Canine Effigy Pipe Stem
Arts of the Americas
Wood, pigment, brass tacks, sinew, bird skin, blue jay feathers
early 19th century
This item is not on view
Henry L. Batterman Fund and the Frank Sherman Benson Fund
You may download and use Brooklyn Museum images of this three-dimensional work in accordance with a Creative Commons license
. Fair use, as understood under the United States Copyright Act, may also apply.
Please include caption information from this page and credit the Brooklyn Museum. If you need a high resolution file, please fill out our online application form
For further information about copyright, we recommend resources at the United States Library of Congress
, Cornell University
, Copyright and Cultural Institutions: Guidelines for U.S. Libraries, Archives, and Museums
, and Copyright Watch
For more information about the Museum's rights project, including how rights types are assigned, please see our blog posts on copyright
If you have any information regarding this work and rights to it, please contact email@example.com
Eastern, Sioux. Canine Effigy Pipe Stem, early 19th century. Wood, pigment, brass tacks, sinew, bird skin, blue jay feathers, 26 in. (66 cm). Brooklyn Museum, Henry L. Batterman Fund and the Frank Sherman Benson Fund, 50.67.85. Creative Commons-BY (Photo: Brooklyn Museum, 50.67.85_SL3.jpg)
overall, 50.67.85_SL3.jpg. Brooklyn Museum photograph
"CUR" at the beginning of an image file name means that the image was created by a curatorial staff member. These study images may be digital point-and-shoot photographs, when we don\'t yet have high-quality studio photography, or they may be scans of older negatives, slides, or photographic prints, providing historical documentation of the object.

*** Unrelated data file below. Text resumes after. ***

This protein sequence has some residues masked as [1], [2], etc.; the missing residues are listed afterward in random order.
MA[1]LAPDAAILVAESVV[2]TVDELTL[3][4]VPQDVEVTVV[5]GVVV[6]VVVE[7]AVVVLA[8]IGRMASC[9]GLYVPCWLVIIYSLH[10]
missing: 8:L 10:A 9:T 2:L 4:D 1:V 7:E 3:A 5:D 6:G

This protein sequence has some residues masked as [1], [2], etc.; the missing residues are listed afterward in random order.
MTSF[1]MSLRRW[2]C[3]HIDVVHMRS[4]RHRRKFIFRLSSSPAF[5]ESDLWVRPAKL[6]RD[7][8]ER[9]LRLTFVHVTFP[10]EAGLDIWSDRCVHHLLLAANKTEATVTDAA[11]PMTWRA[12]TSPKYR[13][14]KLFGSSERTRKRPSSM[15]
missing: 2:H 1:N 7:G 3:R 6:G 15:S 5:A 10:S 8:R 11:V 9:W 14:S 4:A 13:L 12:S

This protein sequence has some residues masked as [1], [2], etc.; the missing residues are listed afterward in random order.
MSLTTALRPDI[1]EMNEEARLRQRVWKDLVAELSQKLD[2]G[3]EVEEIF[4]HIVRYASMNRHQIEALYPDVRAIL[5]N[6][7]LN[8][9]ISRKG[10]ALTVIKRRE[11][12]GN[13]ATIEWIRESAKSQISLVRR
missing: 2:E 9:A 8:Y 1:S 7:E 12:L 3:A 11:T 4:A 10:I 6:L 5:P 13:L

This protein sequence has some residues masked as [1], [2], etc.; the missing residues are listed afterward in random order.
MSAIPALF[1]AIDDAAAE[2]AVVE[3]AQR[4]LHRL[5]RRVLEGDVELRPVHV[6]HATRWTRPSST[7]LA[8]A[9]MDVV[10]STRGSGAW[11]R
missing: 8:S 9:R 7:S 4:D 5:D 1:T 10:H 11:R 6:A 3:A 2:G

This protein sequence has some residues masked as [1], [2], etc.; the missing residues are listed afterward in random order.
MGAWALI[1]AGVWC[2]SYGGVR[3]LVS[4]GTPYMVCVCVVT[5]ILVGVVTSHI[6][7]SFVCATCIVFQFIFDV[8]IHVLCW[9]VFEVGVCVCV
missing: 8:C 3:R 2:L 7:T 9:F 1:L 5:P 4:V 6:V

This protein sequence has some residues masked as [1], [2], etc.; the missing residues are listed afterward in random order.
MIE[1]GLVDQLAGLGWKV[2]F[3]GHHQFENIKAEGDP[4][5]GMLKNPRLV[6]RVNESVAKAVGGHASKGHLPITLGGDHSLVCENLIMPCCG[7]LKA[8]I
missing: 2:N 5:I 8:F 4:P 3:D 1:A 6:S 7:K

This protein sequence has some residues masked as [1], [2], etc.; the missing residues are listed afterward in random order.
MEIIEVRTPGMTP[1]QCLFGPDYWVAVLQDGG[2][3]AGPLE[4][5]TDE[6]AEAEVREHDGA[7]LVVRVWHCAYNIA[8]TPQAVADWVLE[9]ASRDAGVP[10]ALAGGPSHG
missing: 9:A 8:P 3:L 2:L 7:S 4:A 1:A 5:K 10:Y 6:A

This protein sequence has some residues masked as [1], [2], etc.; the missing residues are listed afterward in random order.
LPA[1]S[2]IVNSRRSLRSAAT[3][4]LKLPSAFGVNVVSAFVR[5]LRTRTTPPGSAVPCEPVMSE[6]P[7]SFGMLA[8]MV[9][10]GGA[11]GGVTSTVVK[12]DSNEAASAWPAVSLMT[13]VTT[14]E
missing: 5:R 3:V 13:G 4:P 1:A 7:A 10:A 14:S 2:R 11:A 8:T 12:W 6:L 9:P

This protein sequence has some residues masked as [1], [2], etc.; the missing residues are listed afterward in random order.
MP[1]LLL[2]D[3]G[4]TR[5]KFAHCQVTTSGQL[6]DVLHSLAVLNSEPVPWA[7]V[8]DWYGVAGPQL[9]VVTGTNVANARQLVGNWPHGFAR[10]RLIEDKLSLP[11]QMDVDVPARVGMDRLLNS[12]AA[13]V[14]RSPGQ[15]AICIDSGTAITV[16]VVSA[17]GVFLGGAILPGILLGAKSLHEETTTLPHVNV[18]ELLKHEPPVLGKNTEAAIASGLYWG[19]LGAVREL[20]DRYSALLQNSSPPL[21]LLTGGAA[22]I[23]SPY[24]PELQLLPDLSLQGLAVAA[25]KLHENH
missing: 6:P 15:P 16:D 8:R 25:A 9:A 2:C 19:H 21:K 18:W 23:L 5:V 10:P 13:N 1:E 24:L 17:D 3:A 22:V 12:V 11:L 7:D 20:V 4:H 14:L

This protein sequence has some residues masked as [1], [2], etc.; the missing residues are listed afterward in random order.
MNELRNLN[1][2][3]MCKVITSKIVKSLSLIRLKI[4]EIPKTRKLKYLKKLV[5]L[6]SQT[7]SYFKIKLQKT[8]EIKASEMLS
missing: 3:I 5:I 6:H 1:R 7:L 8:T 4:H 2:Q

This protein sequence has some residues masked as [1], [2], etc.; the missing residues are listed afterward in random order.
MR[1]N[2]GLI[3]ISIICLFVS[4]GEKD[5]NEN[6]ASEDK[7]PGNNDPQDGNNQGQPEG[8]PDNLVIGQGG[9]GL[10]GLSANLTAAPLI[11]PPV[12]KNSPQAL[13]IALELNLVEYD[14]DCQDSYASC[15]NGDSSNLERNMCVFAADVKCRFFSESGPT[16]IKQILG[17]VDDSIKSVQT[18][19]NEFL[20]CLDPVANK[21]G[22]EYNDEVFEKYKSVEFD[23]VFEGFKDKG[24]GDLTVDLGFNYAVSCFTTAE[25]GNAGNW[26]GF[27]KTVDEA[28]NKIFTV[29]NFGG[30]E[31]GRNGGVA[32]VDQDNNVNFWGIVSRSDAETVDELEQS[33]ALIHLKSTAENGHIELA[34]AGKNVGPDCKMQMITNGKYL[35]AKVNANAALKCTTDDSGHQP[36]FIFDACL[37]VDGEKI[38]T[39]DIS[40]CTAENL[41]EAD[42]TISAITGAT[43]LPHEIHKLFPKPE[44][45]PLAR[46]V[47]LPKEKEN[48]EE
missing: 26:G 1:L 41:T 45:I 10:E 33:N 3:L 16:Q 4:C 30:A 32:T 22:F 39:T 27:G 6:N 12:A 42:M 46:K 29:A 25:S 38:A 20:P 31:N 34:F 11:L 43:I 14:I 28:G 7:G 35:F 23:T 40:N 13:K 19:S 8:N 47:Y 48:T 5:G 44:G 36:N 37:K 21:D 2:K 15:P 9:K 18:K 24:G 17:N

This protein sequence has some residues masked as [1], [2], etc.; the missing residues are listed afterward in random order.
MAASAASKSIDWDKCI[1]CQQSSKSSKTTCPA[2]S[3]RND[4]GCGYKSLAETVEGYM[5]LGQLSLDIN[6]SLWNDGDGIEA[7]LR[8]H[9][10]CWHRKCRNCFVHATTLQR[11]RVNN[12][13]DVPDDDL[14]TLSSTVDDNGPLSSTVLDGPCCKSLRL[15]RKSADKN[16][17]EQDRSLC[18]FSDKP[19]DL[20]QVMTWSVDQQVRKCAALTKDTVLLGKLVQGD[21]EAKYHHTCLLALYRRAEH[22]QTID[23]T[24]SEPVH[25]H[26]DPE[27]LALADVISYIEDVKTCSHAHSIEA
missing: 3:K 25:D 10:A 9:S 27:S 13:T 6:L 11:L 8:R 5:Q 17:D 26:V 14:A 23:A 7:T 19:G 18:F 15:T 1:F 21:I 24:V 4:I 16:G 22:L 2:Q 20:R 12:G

Pipe stem carved in the shape of an animal. The snout looks too long on this for it to be a dog. Possibly a wolf, coyote or fox. Two brass tacks serve as eyes and the neck and lips are fire-decorated. There was originally some bone hair trim; a bird scalp and blue feathers still remain near the center. The stem is painted red and blue-green. The original Jarvis (the collector) inscription reads "Indian pipe Uppo Miss."
Not every record you will find here is complete. More information is available for some works than for others, and some entries have been updated more recently. Records are frequently reviewed and revised, and we welcome
any additional information you might have.